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Springwatch host Chris Packham tells gardeners to stop killing slugs

Chris Packham (Lewis Whyld/PA)
Chris Packham (Lewis Whyld/PA)

TV presenter Chris Packham has urged gardeners to “put yourself in the mind of the slug” and become tolerant towards the creatures.

The Springwatch host, 56, urged people to stop killing the garden pests.

He told Radio Times magazine: “The slug’s been offered a free banquet. You have to expect it to eat it.

Chris Packham (Alex Britton/PA)
Chris Packham (Alex Britton/PA)
“If you’re planting a row of lettuces, you’re planting a free supermarket for molluscs.

“If you turned up at Sainsbury’s and they said, ‘And everything today is free’ you’d fill your basket, wouldn’t you?

“That’s what humans would do. So put yourself in the mind of the slug.

“You have to find a degree of tolerance, find ways of managing slugs without killing them.”

Chris Packham on the red carpet(Matt Crossick/PA)
Chris Packham on the red carpet (Matt Crossick/PA)
Packham, who has previously called for wolves to be reintroduced back into the British countryside, said that gardeners were also harming hedgehogs and song thrushes by clamping down on slugs.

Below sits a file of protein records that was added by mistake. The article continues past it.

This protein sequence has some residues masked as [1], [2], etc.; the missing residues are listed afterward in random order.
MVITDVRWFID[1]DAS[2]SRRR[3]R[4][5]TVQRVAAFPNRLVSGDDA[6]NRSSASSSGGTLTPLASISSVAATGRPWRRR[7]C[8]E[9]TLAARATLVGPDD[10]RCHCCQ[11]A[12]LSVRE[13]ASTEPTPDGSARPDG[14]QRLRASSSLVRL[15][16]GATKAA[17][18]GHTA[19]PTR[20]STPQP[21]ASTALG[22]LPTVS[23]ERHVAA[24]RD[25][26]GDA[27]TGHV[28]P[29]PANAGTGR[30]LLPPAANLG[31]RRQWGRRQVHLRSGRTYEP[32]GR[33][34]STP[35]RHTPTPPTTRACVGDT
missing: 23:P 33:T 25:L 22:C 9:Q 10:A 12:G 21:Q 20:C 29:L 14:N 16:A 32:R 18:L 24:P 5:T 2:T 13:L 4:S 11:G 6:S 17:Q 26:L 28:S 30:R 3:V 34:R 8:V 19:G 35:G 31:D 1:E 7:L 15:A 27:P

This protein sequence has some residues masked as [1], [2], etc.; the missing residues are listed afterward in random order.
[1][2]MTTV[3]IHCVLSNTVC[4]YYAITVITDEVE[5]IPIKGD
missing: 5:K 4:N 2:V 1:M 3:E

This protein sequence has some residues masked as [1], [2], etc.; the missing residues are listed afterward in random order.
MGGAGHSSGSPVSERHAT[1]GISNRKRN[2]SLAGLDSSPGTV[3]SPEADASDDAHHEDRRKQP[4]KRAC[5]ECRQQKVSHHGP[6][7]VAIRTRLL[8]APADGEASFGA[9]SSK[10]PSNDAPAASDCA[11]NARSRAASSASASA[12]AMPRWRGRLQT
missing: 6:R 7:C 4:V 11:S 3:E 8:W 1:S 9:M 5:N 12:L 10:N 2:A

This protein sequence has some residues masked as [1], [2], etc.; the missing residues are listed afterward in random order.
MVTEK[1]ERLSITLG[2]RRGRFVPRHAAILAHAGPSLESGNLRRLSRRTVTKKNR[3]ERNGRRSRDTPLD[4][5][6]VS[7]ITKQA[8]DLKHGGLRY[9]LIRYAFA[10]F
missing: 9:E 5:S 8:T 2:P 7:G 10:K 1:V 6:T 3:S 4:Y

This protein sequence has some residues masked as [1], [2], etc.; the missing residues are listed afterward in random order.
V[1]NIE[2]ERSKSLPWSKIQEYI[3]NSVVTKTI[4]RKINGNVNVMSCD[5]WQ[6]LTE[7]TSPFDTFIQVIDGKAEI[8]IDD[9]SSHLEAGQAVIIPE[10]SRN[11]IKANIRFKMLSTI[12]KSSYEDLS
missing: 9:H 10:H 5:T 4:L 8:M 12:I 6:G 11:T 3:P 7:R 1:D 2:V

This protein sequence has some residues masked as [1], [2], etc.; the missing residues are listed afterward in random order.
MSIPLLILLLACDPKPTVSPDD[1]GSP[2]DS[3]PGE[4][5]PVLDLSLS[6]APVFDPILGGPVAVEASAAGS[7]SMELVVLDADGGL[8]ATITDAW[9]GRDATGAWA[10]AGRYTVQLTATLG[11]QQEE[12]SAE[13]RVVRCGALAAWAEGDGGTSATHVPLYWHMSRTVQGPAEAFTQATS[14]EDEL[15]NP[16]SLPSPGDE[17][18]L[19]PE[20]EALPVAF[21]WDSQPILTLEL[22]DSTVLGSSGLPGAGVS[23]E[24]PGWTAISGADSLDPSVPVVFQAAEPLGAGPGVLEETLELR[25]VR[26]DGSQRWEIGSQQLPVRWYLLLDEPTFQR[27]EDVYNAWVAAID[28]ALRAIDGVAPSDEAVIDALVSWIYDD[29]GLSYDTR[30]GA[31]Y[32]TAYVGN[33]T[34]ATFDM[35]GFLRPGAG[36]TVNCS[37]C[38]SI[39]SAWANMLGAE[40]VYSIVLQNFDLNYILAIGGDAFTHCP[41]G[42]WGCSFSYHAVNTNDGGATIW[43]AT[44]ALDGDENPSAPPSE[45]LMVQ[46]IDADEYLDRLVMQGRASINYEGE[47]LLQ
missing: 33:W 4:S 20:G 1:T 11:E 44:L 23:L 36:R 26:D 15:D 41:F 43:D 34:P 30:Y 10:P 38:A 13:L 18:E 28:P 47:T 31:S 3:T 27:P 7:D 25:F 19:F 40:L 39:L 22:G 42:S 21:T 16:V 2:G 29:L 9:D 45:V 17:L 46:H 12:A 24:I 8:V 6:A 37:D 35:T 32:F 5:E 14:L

“If you make draconian choices like ‘I don’t want slugs and snails to eat my plants’, then you’re doing yourself out of hedgehogs, slow worms and song thrushes and that’s a tragic loss to the garden,” he said.

“The song of the thrush is the closest you’re going to get to a nightingale in the 21st-century British garden.

“Gardens are an important environment for many animals and birds now because of the problems with the wider countryside. You don’t get intensely farmed gardens. There’s an enormous abundance of animals.”

Slugs (David Cheskin/PA)
Slugs (David Cheskin/PA)
Packham, who recently called the dismissal of assault charges while filming an illegal bird trapping documentary “one of the most satisfying days of my life”, said gardeners should cut holes in their fences to let hedgehogs walk through safely, build a pond and have a compost heap.

And he said that a messy garden was not always best for wildlife.

“If you just let your garden go it doesn’t top the list in terms of diversity”, he said.

“I put a lot of effort into my garden. I actively plant in my garden. I have nectar from the very beginning to the end of the year.”

Read the full interview in this week’s Radio Times.